Making a Job Change That's Easy Why Not Try a Career Change
By user769227 on Apr 23, 2010
A few nights ago I received a comment on one of our blog posts that reminded me of a statistic that I heard a while back. The statistic reflected the change in our views towards work and showed how while people in past generations would stay in one role for their working career - now with so much choice people not only change jobs often but also change careers 4-5 times in their working life.
To differentiate between a job change and a career change: when I say job change this could be an IT Sales person moving from one IT Sales role to another IT Sales role. A Career change for example would be that same IT Sales person moving from IT Sales to something outside the scope of their industry - maybe to something like an Engineer or Scuba Dive Instructor.
The reason for Career changes can be as varied as the people who make them. Someone's motivation could be to pursue a passion or maybe there is a change in their personal circumstances forcing the change or it could be any other number of reasons. I think it takes courage to make a Career change - it can be easy to stay in your comfort zone and do what you know, but to really push yourself sometimes you need to try something new, it is a matter of making that career transition as smooth as possible for yourself.
The comment that was posted is here below (thanks Dean for the kind words they are appreciated).
I just wanted to let you know that I work for a company called
Milestone Search in Melbourne, Victoria Australia. (www.mstone.com.au)
We subscribe to your feed on a daily basis and find your blogs both
interesting and insightful. Not to mention extremely entertaining. I
wonder if you have missed out on getting in journalism as this seems to
be something you'd be great at ?: )
Anyways back to my point about changing careers. This could be anything from going from I.T. to Journalism, Engineering to Teaching or any combination of career you can think of. I don't think there ever has been a time where we have had so many opportunities to do so many different things in our working life. While this idea sounds great in theory, putting it into practice would be much harder to do I think.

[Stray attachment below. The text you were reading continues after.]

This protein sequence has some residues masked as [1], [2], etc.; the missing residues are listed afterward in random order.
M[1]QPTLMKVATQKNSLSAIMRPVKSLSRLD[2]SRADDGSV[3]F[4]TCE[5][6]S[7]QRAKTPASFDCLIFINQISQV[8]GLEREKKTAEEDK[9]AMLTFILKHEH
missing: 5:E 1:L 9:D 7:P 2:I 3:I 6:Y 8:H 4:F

First, in an increasingly competitive job market, employers tend to look for specialists in their field. You may want to make a change but your options may be limited by the number of employers willing to take a chance on someone new to an industry that will likely require a significant investment in time to get brought up to speed.
Also, using myself as an example if I was given the opportunity to move into Journalism/Communication/Marketing career from my career as an IT Recruiter - realistically I would have to take a significant pay cut to make this change as my current salary reflects the expertise I have in my current career. I would not immediately be up to speed moving into a new career and would not be able to justify a similar salary. Yes there are transferable skills in any career change, but even though you may have transferable skills you must realise that you will also have a large amount of learning to do which would take time.
These are two initial hurdles that I immediately think of, there may be more but nothing is insurmountable. If you work out what you want to do with your working career whatever that may be, you then need to just need to work out the steps to get to your end goal. This is where utilising the power of your networks and using Social Media can come in handy. If you are interested in working somewhere why not proactively take the opportunity to research the industry or company - find out who it is you need to speak to and get in touch with them.
We spend so much time working, we should enjoy the work we do and not be afraid to try new things. Waiting for your dream job to fall into your lap or be handed to you on a silver platter is not likely going to happen, so if there is something you do want to do, work out a plan to make it happen and chase after it.
This article was originally posted on David Talamelli's Blog - David's Journal on Tap